In a letter posted to Twitter on Tuesday, Ledger CEO Pascal Gauthier apologized to customers, promised to open-source “as much of the Ledger operating system as possible,” and stated he’d delay the release of Ledger Recover.

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Delay or no, Ledger’s theoretical capacity to move user keys via future software upgrades remains intact – mainly as a by-product of technical constraints with how Ledger and similar wallets are engineered.

The fiasco served as a valuable collapse course on the limitations of hardware wallets, traditionally considered the most secure way to hold cryptocurrency. It was likewise a reminder that the present state of cryptocurrency technology doesn’t always match up with the industry’s ideals – and a lesson on the importance of carefully managing expectations.

Ledger’s PR Meltdown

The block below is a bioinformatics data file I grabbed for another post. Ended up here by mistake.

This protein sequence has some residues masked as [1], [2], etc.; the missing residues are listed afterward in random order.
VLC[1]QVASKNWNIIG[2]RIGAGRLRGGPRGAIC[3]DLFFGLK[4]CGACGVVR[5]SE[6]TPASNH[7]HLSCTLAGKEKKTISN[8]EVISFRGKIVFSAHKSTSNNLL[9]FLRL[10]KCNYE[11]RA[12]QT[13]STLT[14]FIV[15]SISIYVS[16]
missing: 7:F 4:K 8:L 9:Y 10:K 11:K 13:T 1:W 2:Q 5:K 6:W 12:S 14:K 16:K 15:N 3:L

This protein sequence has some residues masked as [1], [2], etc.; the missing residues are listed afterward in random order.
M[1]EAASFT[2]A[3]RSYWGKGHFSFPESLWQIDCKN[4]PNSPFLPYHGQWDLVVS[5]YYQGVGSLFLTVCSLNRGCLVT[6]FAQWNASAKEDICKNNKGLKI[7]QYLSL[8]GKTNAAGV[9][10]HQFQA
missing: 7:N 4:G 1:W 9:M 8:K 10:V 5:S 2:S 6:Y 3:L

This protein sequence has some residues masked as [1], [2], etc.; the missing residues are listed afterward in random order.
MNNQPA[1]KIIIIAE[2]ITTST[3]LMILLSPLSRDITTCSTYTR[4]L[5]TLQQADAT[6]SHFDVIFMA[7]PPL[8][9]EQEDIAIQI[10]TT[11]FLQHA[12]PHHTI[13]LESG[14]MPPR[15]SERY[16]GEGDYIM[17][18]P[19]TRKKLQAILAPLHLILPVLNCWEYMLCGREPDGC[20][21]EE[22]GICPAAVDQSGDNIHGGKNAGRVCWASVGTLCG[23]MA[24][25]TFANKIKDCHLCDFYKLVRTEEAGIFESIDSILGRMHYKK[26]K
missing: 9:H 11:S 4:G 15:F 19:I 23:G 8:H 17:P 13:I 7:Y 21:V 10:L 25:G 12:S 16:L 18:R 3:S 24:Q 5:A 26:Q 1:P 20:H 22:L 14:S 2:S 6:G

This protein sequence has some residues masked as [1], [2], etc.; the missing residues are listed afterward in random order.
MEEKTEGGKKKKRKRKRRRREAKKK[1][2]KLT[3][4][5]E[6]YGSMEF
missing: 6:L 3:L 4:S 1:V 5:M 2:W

Ledger’s primary error in the leadup to past week may have been in its marketing, which frequently leaned into cryptocurrencies  “trustless” ethos. The messaging was attractive to hard-core cryptocurrency users, but it left an impression of Ledger’s technical capabilities which was out of pace with reality.

Ledger’s co- founder and previous CEO, Éric Larchevêque, argued on Reddit that last week’s “meltdown” represented a “total PR failure, but definitely not a technical one.”

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Larchevêque, who is a Ledger shareholder but no longer works at the company, wrote that as the company’s user base grew, so did a misperception – fueled largely by Ledger itself – that Ledger’s wallets require zero trust on the part of their users.

“People started to think Ledger was a trustless solution, which is not the case,” he wrote. “ Several amount of trust must be placed into Ledger to use their product.”

Developers can potentially have understood the nuance, but users didn’t. Larchevêque linked to an justification of what happened from Reddit user cmplieger: “Fundamentally nothing has changed with the lLedger hardware or software,” cmplieger wrote. “What has changed is the fact that the lLedger developers have decided to add a feature and benefit from the flexibility their little computer grant, and people eventually  started to comprehend the product they purchased and trust factor involved.”